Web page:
May 23, 2024

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Interview with George Kahn: 2017 was my best year ever creatively, both with live gigs and recording: Video

Jazz interview with jazz pianist George Kahn. An interview by email in writing.

JazzBluesNews.Space: – First let’s start with where you grew up, and what got you interested in music?

George Kahn: – I grew up in New Rochelle NY. Started studying piano when I was 9.  I did not really get interested in music until Jr. High School when I began studying with a piano teacher that also taught Theory and Composition.  I loved writing music more than practicing piano.

JBN.S: – What got you interested in picking up the your musical instrument? What teacher or teachers helped you progress to the level of playing you have today? What made you choose the your musical instrument?

GK: – I chose piano because there was one in my home growing up.  My parents were very supportive of the arts in general. In High School I started going to an after-school Music Program where I met Mr. Edwards, who taught composition and music history.  He turned me on to Stravinsky, and Charles Ives. I never looked back.  In college I received a BA in Music Composition, with Honors, from Brandeis University.  I studied with Martin Boykan there.  No jazz studies – I taught myself jazz.

JBN.S: – How did your sound evolve over time? What did you do to find and develop your sound?

GK: – A lot of listening, a lot of playing.  Jerry Coker’s jazz method books.  Then I spent 5 years studying privately in Hollywood with Lyle “Spud” Murphy and his Equal Interval System.

JBN.S: – What practice routine or exercise have you developed to maintain and improve your current musical ability especially pertaining to rhythm? 

GK: – Lots of scales and arpeggios, finger-strengthening exercises.  Again, a lot of listening to get the sense of phrasing and swing

JBN.S: – Which harmonies and harmonic patterns do you prefer now?

GK: – I am a big fan of Quartal harmonies.  And 2-5 patterns that don’t end up on 1.

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JBN.S: – What do you love most about your new album 2018: <STRAIGHT AHEAD>, how it was formed and what you are working on today. Next year your fans like we can wait for a new album? 

GK: – I love the band!  Lyman and Alex are the best, and the joy comes through in the music.

JBN.S: – Which are the best jazz albums for you this 2017 year?

GK: – Wes and Wynton Smokin in Seattle, Jason Moran, Bill Evans – Some Other Time, Vijay Iver Sextet Far From Over, Kamasi Washington, Harmony of Difference.

JBN.S: – Please any memories from gigs, jams, open acts and studio sessions which you’d like to share with us?

GK: – Probably my favorite memory is playing with Billy Higgins on my first album, Out Of Time.  Billy had the biggest ears in the world – no rehearsal, one run through and one take on almost every track and he played it perfectly.  Sorry that he is gone.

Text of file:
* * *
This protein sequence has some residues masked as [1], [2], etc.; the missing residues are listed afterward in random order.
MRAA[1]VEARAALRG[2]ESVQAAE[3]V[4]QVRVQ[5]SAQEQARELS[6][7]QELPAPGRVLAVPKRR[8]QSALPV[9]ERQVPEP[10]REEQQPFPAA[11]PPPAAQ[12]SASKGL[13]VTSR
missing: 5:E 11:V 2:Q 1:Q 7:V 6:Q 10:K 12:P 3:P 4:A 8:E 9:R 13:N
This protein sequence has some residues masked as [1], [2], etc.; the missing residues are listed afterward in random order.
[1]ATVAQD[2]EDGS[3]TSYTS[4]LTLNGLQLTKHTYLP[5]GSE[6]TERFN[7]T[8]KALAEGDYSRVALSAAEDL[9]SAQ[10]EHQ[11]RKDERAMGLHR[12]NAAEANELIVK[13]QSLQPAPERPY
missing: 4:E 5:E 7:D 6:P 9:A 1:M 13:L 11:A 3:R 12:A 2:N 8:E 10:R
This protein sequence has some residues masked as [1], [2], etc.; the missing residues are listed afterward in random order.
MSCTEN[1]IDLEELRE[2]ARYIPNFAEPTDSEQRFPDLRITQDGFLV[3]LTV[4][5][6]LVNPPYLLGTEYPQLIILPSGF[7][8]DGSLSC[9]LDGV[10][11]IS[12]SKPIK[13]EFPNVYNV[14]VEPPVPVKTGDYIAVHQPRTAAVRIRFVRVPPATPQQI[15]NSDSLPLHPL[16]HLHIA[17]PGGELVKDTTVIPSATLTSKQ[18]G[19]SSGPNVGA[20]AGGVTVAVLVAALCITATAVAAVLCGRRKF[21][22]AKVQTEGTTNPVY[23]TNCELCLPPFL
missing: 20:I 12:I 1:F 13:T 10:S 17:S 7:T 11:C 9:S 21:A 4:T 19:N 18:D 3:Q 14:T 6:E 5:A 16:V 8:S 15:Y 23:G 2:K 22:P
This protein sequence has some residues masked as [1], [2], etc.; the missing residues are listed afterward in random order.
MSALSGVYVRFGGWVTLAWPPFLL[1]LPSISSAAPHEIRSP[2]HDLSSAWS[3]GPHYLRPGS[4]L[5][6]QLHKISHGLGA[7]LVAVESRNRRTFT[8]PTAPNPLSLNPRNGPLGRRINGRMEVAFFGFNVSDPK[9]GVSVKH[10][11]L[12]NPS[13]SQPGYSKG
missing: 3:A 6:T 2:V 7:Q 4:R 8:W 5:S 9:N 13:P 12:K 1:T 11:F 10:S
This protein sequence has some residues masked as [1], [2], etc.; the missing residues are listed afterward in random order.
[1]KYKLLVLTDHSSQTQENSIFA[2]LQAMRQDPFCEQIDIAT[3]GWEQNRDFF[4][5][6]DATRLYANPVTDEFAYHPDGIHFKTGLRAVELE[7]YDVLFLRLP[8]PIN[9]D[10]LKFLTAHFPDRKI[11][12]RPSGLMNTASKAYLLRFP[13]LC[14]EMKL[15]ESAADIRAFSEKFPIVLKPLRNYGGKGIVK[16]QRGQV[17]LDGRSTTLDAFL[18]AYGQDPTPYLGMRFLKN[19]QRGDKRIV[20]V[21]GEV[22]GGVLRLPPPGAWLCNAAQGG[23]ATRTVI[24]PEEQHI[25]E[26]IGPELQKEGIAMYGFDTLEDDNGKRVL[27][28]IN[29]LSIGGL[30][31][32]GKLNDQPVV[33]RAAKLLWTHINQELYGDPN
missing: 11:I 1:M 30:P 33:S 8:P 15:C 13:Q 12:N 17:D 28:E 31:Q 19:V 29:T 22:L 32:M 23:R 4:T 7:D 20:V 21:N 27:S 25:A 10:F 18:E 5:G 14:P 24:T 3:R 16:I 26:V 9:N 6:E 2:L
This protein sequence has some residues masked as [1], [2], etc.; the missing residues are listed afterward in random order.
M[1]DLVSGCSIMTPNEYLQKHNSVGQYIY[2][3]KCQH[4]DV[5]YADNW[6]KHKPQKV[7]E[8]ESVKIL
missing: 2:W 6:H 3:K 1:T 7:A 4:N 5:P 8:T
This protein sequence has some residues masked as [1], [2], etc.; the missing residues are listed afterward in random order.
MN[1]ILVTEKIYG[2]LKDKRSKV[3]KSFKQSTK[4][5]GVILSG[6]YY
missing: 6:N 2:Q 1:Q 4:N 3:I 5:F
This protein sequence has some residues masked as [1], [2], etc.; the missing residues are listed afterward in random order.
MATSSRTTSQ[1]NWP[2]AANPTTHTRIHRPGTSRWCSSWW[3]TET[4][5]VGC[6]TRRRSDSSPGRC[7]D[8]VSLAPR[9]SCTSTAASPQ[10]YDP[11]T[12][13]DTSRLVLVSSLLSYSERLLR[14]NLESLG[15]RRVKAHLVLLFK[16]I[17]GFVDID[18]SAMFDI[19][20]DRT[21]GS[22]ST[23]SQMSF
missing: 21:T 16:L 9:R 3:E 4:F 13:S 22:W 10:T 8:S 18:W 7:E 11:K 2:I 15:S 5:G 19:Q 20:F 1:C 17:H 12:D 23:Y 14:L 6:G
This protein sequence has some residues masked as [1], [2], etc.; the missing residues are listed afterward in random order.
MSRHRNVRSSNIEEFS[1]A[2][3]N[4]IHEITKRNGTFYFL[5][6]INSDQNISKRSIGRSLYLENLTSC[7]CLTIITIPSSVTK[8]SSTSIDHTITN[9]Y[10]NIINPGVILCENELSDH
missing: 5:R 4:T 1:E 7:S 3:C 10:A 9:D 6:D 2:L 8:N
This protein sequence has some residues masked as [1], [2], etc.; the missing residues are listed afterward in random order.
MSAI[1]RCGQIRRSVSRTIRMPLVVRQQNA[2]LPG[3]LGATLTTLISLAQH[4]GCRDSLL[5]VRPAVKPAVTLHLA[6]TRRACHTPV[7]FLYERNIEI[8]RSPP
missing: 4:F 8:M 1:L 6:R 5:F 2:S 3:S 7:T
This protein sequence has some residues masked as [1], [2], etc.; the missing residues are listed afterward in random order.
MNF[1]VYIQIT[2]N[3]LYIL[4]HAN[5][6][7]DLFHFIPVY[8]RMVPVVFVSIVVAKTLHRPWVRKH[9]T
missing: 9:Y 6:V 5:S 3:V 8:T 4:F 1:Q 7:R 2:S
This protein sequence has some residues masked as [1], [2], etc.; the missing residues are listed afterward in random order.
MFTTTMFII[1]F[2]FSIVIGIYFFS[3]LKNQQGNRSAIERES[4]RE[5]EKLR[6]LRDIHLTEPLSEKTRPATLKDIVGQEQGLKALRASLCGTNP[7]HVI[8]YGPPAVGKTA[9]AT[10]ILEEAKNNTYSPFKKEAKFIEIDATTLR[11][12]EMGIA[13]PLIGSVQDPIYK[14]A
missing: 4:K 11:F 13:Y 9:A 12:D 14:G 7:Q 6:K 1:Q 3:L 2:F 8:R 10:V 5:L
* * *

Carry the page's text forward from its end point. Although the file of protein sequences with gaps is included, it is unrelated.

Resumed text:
JBN.S: – Many aspiring musicians are always looking for advice when navigating thru the music business. Is there any piece of advice you can offer to aspiring students or even your peers that you believe will help them succeed and stay positive in this business?

GK: – Learn the Business of Music.  Learn a skill outside of the music industry that can serve you in your life.

JBN.S: – Аnd furthermore, can jazz be a business today or someday? 

GK: – Good question.  Next?

JBN.S: – Which collaboration have been the most important experiences for you?

GK: – My work with Brian Bromberg and Eric Marienthal, as well as Bobby Rodriguez.  Being involved in the Los Angeles jazz scene.

JBN.S: – How can we get young people interested in jazz when most of the standard tunes are half a century old?

GK: – The answer is obvious – to expand the jazz palette by adding current songs, current beats, current technology, like Flying Lotus and Kamasi Washington.

JBN.S: – John Coltrane said that music was his spirit. How do you understand the spirit and the meaning of life?

GK: – This is a long answer. Read my book The Pursuit of Passion

JBN.S: – What are your expectations of the future? What brings you fear or anxiety?

GK: – 2017 was my best year ever creatively, both with live gigs and recording.  I am looking forward to 2018 and expect it to be even better.

JBN.S: – If you could change one thing in the musical world and it would become a reality, what would that be?

GK: – The society would value musicians the way they value computer programmers

JBN.S: – What’s the next musical frontier for you?

GK: – Promoting the new album.

JBN.S: – Are there any similarities between jazz and world music, including folk music?

GK: – Of course, it all stems from The Blues.

JBN.S: – Who do you find yourself listening to these days?

GK: – Bill Evans, P-Funk, James Brown, Etta James.

JBN.S: – Let’s take a trip with a time machine, so where and why would you really wanna go?

GK: – I’d want to go back to 52nd ST in NYC when it was totally hopping and just run from club to club all night, listening to jazz.

JBN.S: – So far, I ask, please your question to me …

GK: – Would you do a review of my new album is I send you a copy?

JBN.S: – Of course, all under the plan we will make.

Interview by Simon Sargsyan

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